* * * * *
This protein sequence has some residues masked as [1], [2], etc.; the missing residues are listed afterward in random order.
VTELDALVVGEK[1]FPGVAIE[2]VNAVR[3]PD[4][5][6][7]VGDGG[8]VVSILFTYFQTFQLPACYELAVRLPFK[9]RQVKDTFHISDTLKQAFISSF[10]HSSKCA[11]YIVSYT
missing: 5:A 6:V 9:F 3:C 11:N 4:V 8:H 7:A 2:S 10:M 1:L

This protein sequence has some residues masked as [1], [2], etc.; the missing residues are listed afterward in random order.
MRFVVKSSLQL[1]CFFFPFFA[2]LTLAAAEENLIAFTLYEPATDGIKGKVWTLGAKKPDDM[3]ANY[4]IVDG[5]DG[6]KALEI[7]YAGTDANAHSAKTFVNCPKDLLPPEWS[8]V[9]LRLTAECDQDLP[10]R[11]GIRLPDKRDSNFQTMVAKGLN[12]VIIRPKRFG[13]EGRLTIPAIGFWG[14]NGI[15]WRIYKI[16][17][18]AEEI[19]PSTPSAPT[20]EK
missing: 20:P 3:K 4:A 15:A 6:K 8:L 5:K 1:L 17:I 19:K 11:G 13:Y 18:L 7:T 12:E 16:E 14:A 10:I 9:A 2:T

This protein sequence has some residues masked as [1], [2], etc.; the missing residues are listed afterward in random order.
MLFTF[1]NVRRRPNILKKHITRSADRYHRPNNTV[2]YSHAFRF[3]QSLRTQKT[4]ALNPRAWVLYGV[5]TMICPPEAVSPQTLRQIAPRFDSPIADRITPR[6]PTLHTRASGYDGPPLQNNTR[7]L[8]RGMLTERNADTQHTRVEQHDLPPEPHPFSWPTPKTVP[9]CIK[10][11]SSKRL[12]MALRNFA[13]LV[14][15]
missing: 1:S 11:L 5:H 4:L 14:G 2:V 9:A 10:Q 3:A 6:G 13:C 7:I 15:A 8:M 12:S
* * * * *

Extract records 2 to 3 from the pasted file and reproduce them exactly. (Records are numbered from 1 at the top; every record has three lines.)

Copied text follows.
This protein sequence has some residues masked as [1], [2], etc.; the missing residues are listed afterward in random order.
MRFVVKSSLQL[1]CFFFPFFA[2]LTLAAAEENLIAFTLYEPATDGIKGKVWTLGAKKPDDM[3]ANY[4]IVDG[5]DG[6]KALEI[7]YAGTDANAHSAKTFVNCPKDLLPPEWS[8]V[9]LRLTAECDQDLP[10]R[11]GIRLPDKRDSNFQTMVAKGLN[12]VIIRPKRFG[13]EGRLTIPAIGFWG[14]NGI[15]WRIYKI[16][17][18]AEEI[19]PSTPSAPT[20]EK
missing: 20:P 3:K 4:A 15:A 6:K 8:L 5:K 1:L 17:I 19:K 11:G 13:Y 18:L 7:T 12:E 16:E 14:A 10:I 9:A 2:T

This protein sequence has some residues masked as [1], [2], etc.; the missing residues are listed afterward in random order.
MLFTF[1]NVRRRPNILKKHITRSADRYHRPNNTV[2]YSHAFRF[3]QSLRTQKT[4]ALNPRAWVLYGV[5]TMICPPEAVSPQTLRQIAPRFDSPIADRITPR[6]PTLHTRASGYDGPPLQNNTR[7]L[8]RGMLTERNADTQHTRVEQHDLPPEPHPFSWPTPKTVP[9]CIK[10][11]SSKRL[12]MALRNFA[13]LV[14][15]
missing: 1:S 11:L 5:H 4:L 14:G 2:V 9:A 10:Q 3:A 6:G 13:C 7:I 15:A 8:M 12:S